Confessions of a CFL Detractor
To declare that I am against the use of compact fluorescent light bulbs (CFL’s) and still call myself an environmentalist seems, in today’s green world, to be an oxymoron.
More than any other consumer item the CFL has come to represent the green movement. The arguments in favor of CFLs are compelling. They use 1/3 to 1/5 the electricity of incandescent bulbs. Because they last an average of 6,000 to 15,000 hrs, compared to the incandescent bulb’s 750 to 1,000 hours, the initial higher price is a good long term investment that can save as much as $30/bulb over its life. It has been estimated that if the 110 million American households each replaced only one incandescent bulb with a CFL the energy saved would be equivalent to closing two coal burning power plants and the reduction of green house gasses equivalent to removing 1.5 million cars off the road.
Changing out every bulb would certainly be a no brainer, a patriotic duty for every world citizen that I would fully embrace if I could also swallow the following beliefs:
1. “Its OK to sell millions of CFL’s and ban incandescent before we figure out how to safely dispose of the CFL.” Although each bulb contains enough of the neurotoxin mercury to be considered hazardous waste, it is estimated that only 3% of them are currently properly disposed of. The rest end up in landfill or incinerated and the mercury is released into the air and land.
2. “The factory workers in China, who manufacture these bulbs and suffer alarming rates of mercury poisoning, are of no consequence.”
3. “Science has not yet proven that CFL’s cause harm so the people who are getting ill from them must be wrong.” In fact CFL’s emit 200 times as much UV radiation as incandescent bulbs and people who suffer from Lupus can’t spend time under fluorescent lighting without risking painful skin flare ups. Each CFL also emits a pulsed radio frequency or “dirty energy” that can extend out 10 feet. According to the findings of Dr Magda Havas an expert in the field of Electro Magnetic Radiation many people have reported migraine headaches, flu-like body aches, fatigue and difficulty sleeping when exposed to the radio frequencies emitted by CFL’s.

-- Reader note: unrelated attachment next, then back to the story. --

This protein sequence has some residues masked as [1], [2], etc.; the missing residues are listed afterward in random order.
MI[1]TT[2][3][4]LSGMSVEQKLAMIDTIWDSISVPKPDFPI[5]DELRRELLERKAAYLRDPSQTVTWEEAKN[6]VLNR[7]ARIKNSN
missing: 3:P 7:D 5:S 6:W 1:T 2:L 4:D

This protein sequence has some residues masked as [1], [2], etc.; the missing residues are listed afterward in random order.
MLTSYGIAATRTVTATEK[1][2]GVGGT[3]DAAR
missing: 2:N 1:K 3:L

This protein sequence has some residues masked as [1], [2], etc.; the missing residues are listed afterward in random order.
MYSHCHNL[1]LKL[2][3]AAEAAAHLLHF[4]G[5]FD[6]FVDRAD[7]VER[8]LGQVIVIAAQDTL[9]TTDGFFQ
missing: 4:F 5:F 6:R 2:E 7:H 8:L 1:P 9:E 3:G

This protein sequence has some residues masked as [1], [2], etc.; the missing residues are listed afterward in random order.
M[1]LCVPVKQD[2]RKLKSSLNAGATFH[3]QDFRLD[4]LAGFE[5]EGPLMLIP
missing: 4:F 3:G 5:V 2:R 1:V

The good news is that there is a very promising alternative to the energy guzzling incandescent and the CFL. The LED (light emitting diode) is a non-toxic solution that uses 1/8 the electricity of an incandescent bulb, roughly ½ the electricity of a CFL, and has a lifetime of 35,000 to 50,000 hours! Unfortunately the bulbs can cost as much as $80 and even though the lifetime replacement costs are virtually non-existent it is currently beyond the reach of most Americans. Significant breakthroughs have been made however and affordability is optimistically in the near future.
Perhaps in the face of the enormity and urgency of a human caused environmental meltdown changing a light bulb is one feel-good thing within the grasp of us all. But before we become completely invested in millions of CFLs, as the green marketing machine would have us do, I believe that a better approach might be to aggressively conserve in other ways while supporting the development of the more holistically environmental LED.
It is far easier to change a light bulb than to change our behavior but wouldn’t it be interesting to know what the cumulative effect of 110 million families consciously shutting off all unnecessary lights might be?
Paula Baker-Laporte FAIA is an architect and a certified building biology practitioner. She is the principle of Baker-Laporte and Associates and EcoNest Design. She is primary author of “Prescriptions for a Healthy House” and co-author with husband Robert Laporte of “Econest-Creating Sustainable Sanctuaries of Clay, Straw and Timber